GYPSUM  PLAIN

 

The Gypsum Plain occurs between the Delaware Mountains and the Rustler Hills of West Texas and adjacent New Mexico, USA.  It principally consists of gently rolling hills of rock gypsum (originally rock anhydrite).  A world-class locality for seeing rocks of the Gypsum Plain is State Line outcrop, on the New Mexico-Texas border.

 

State Line outcrop exposes banded gypsum-calcite rocks of the Castile Formation, deposited during the latest Permian (251 m.y.).  The gypsum component was originally anhydrite (CaSO4), which has been altered by hydration.  The rocks here were formed in a paleoequatorial marine evaporitic setting.  They have since been deformed by anhydrite-to-gypsum volume expansion and regional orogenesis.  The rocks are pervasively microfolded, resulting in an attractive contorted appearance.

 

Locality: State Line outcrop, roadcut on either side of Rt. 180/Rt. 62, between Carlsbad Caverns National Park and Guadalupe Mountains National Park, immediately north of the Texas border, southern Eddy County, southeastern New Mexico, USA.  GPS of cut: 32 00.570 N, 104 29.917 W.

 

State Line outcrop, along Rt. 180/Rt. 62 at the New Mexico-Texas border.  The mountain range is the distance is the main scenery of Guadalupe Mountains National Park (western Texas).  Looking WSW.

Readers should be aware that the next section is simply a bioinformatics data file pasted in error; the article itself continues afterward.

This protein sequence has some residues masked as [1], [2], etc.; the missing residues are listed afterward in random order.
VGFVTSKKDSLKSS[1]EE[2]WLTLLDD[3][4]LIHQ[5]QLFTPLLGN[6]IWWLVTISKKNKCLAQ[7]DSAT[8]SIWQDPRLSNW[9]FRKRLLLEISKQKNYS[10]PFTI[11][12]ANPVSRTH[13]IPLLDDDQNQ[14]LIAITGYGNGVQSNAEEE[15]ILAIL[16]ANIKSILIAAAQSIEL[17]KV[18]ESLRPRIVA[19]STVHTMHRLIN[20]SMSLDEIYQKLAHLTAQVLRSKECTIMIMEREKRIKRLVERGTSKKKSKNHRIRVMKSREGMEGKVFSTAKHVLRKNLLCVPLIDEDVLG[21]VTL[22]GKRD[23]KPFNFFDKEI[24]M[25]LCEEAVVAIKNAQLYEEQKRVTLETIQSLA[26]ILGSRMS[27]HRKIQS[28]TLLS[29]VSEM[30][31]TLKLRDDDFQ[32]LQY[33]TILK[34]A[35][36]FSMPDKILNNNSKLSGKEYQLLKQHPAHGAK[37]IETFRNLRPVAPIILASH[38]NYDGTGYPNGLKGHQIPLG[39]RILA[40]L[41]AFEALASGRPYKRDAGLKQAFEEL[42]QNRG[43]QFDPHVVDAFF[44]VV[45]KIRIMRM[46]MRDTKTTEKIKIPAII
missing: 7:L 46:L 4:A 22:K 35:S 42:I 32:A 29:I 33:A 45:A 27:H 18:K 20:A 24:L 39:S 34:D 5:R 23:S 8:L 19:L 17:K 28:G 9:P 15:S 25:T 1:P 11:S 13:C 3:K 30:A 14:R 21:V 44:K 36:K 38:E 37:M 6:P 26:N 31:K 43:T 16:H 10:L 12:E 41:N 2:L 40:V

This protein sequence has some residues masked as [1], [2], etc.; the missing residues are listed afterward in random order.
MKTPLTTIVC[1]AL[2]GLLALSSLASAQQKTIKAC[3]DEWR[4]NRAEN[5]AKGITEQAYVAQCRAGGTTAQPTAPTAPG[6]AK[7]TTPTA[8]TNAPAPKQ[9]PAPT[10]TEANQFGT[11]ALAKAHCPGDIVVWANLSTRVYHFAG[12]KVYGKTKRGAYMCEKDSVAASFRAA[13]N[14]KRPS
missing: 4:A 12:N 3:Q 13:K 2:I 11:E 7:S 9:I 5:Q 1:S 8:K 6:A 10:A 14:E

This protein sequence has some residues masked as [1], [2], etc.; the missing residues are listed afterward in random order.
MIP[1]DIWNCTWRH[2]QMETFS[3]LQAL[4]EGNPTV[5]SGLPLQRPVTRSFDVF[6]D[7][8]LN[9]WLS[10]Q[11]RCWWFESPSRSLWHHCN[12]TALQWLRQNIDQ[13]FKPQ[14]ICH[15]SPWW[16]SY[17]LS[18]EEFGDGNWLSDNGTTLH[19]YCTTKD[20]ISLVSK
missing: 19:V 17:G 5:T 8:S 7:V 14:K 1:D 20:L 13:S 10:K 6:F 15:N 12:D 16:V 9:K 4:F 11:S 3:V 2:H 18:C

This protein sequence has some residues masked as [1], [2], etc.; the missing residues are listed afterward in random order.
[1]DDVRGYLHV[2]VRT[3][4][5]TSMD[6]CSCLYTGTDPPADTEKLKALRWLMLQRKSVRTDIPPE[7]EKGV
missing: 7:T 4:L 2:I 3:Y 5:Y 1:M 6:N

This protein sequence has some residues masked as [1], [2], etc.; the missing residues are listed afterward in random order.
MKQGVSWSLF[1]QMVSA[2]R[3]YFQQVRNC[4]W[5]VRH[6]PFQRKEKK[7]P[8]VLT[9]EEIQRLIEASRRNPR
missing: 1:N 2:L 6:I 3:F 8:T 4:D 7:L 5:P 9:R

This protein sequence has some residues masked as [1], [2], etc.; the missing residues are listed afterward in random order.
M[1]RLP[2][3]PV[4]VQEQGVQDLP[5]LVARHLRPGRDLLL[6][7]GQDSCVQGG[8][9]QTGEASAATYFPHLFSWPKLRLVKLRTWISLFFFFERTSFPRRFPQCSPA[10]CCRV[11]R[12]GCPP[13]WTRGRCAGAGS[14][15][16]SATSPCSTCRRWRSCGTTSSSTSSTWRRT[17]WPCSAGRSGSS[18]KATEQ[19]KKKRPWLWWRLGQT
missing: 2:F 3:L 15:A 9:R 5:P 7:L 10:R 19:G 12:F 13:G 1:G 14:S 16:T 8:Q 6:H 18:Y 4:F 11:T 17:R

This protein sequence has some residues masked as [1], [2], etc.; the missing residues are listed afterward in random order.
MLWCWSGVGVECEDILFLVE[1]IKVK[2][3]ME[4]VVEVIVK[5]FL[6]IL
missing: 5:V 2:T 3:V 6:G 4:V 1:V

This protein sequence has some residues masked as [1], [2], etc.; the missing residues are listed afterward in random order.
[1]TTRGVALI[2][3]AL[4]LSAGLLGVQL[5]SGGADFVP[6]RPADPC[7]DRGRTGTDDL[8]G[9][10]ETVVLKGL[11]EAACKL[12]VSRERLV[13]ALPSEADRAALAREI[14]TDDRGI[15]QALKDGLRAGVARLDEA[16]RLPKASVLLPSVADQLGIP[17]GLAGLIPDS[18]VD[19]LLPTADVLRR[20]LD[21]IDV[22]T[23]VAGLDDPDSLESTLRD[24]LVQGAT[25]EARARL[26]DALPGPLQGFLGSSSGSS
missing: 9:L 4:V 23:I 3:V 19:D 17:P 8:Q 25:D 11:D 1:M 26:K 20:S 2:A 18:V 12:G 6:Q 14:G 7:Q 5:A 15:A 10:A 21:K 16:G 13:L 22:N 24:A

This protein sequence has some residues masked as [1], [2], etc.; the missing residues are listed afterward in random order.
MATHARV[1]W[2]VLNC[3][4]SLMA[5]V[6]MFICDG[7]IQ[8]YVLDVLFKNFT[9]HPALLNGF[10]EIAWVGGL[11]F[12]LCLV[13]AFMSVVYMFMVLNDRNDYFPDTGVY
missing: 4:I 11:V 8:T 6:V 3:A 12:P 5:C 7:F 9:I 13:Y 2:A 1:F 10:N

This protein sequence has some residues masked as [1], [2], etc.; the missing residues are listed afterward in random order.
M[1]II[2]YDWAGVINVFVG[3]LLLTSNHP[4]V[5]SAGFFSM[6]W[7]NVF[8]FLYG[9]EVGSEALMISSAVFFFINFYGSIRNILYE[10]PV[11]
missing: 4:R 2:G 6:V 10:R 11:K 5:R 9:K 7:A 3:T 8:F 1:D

State Line outcrop - banded gypsum-calcite rocks of the Castile Formation (uppermost Upper Permian, 251 m.y.).

 


 

State Line outcrop - banded gypsum-calcite rocks of the Castile Formation (uppermost Upper Permian, 251 m.y.).  The whitish layers are gypsum.  The dark brown layers are calcite.  Each gypsum-calcite couplet represents one year's worth of deposition.  These layers can be called varves.  The calcite-gypsum (or -anhydrite) couplets have been successfully correlated throughout the Delaware Basin.  Note the microfolding and the many small-scale reverse faults.

 


 

State Line outcrop - banded gypsum-calcite rock of the Castile Formation (upper Upper Permian, 251 m.y.) showing convoluted crumpling and microfolding, plus small-scale faults (normal & reverse).

 


 

State Line outcrop - microfolding and small-scale normal & reverse faults in banded gypsum-calcite rocks of the Castile Formation (upper Upper Permian, 251 m.y.).

 


 

State Line outcrop - microfolding and small-scale reverse faults in banded gypsum-calcite rocks of the Castile Formation (upper Upper Permian, 251 m.y.).

 


 

State Line outcrop - convoluted folding in banded gypsum-calcite rock of the Castile Formation (upper Upper Permian, 251 m.y.).

 


 

State Line outcrop - microfolding in banded gypsum-calcite rocks of the Castile Formation (upper Upper Permian, 251 m.y.).  Such patterns are thought to have inspired the decorations seen on some southwestern American Indian pottery (see below).

 

Flagstaff-style Indian pottery from Arizona, USA, dating to the 12th century A.D. (FMNH 707.81976, Field Museum of Natural History, Chicago, Illinois, USA).

 


 

State Line outcrop - nodular gypsum (irregular whitish masses above geology hammer) within banded gypsum-calcite rocks of the Castile Formation (upper Upper Permian, 251 m.y.).

 


 

Info. mostly synthesized from:

 

Anderson & Kirkland (1987) - Banded Castile evaporites, Delaware Basin, New Mexico.  Rocky Mountain Section of the Geological Society of America, Centennial Field Guide 2: 455-458.

 


 

 

Home page